The Wall Street Sweep With Which You Leave Your Feet
“Bullet” by Mason Jennings
Mason Jennings spends a lot of musical time working his way in and out of relationships.
“Keepin It Real,” for instance, finds him in at the beginning, and he’s got nothing to complain about. To hear a grown man use the colloquialism “keepin it real” often and not ironically in a folk song fits my definition of a guilty pleasure. There’s nothing profound about the lyrics, “Oh yes, my oh my, the earth shakes when we walk by” and “Saturday, Sunday, All the rest are fun days,” but why should there be? “Keepin It Real” is fun, uncomplicated, and a little too easy—everything that’s great about new love.
But this is the guy who sang, “I believe when you fall in love, you should jump right in.” With a heart as unguarded as Jennings’, you know the guy is going to get hurt. Enter “Bullet,” the song on the other end of a relationship timeline.
Bullet is full of caustic wit, right from the jarring first line: “This is a bullet from a gun called What the f***?” The folkster is livid, but he doesn’t let on by his still-friendly demeanor and sunny (“like a nursery rhyme”) chord progression. And between wacky metaphors, he inserts the straightforward line, “I’ve never been as lonely as when I was with you.”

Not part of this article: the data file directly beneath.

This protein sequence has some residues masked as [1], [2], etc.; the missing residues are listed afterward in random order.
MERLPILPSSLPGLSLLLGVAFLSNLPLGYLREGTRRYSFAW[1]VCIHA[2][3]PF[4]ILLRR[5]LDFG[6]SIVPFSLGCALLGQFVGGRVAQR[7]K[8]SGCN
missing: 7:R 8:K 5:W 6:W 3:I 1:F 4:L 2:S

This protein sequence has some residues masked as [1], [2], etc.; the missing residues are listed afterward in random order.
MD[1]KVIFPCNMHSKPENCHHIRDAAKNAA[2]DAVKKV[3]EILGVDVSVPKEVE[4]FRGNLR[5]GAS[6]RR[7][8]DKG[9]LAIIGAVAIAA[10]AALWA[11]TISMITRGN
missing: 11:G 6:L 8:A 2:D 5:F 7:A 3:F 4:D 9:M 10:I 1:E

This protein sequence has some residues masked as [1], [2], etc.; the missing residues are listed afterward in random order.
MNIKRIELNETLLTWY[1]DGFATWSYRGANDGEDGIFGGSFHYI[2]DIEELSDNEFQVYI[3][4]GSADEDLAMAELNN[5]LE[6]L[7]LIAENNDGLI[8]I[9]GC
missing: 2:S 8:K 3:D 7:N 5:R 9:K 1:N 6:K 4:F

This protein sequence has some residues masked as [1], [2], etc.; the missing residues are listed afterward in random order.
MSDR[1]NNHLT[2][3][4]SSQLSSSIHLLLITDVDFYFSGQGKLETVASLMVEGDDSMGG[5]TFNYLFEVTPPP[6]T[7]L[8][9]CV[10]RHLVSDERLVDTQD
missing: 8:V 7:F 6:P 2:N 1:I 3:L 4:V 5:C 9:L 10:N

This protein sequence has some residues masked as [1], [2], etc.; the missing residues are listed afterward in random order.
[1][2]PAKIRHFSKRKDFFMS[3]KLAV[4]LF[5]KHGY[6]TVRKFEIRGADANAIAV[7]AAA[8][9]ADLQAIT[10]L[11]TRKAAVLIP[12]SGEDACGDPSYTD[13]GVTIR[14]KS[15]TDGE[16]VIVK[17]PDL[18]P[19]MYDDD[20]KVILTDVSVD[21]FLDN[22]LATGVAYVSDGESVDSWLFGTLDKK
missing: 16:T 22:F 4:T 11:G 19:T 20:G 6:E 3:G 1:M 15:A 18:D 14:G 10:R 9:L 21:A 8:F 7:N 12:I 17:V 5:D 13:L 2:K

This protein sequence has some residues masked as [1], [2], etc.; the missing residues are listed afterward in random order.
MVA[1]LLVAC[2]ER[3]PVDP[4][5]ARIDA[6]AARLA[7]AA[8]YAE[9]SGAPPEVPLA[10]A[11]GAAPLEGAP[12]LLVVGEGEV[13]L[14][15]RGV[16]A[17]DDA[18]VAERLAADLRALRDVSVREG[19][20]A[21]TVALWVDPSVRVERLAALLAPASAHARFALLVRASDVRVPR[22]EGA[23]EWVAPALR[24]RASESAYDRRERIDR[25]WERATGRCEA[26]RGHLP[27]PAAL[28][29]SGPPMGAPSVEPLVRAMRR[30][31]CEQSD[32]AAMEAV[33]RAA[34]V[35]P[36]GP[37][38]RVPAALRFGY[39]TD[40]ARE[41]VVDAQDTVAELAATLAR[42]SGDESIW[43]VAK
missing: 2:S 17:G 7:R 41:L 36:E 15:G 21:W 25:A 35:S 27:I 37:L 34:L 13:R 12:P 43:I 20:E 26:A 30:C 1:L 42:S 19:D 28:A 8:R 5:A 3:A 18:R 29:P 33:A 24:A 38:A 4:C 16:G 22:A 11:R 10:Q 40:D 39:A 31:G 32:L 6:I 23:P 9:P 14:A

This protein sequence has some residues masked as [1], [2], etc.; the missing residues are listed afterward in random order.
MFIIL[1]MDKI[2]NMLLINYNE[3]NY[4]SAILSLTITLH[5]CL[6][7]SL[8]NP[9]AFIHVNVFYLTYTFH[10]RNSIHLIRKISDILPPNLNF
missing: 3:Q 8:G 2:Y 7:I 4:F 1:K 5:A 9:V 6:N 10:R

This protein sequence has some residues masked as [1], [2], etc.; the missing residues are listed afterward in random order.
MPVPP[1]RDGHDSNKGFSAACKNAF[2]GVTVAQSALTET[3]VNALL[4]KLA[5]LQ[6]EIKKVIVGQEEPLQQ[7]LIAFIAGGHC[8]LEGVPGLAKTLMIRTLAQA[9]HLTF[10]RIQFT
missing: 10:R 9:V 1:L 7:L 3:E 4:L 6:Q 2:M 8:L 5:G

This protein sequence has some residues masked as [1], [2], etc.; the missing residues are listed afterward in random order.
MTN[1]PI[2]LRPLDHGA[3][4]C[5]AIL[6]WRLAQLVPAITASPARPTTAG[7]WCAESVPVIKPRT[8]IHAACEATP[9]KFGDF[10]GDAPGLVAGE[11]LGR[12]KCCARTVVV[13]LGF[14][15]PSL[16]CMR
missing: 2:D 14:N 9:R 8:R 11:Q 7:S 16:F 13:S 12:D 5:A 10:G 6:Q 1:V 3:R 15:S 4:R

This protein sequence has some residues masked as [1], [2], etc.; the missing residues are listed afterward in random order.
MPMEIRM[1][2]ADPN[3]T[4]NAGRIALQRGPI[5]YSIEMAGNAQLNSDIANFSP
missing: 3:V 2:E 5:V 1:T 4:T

In the chorus, he plays with this idea of a “funny” break-up song: “Oh yes, this song is a joke / Funny like a house blowing up in smoke / Funny like a bomb between my teeth when we kiss / You pull out the pin with your own sweet lips.” Lyrics that clever, I don’t even want to hear her side of the story.
Jennings is a man who offers his heart a little too eagerly and takes it back just as quick. Luckily, he’s good when he’s down. Since Jennings doesn’t disclose any details, the listener is left with a catchy piece of catharsis upon which to project their own frustrations. And give me back my black t-shirt.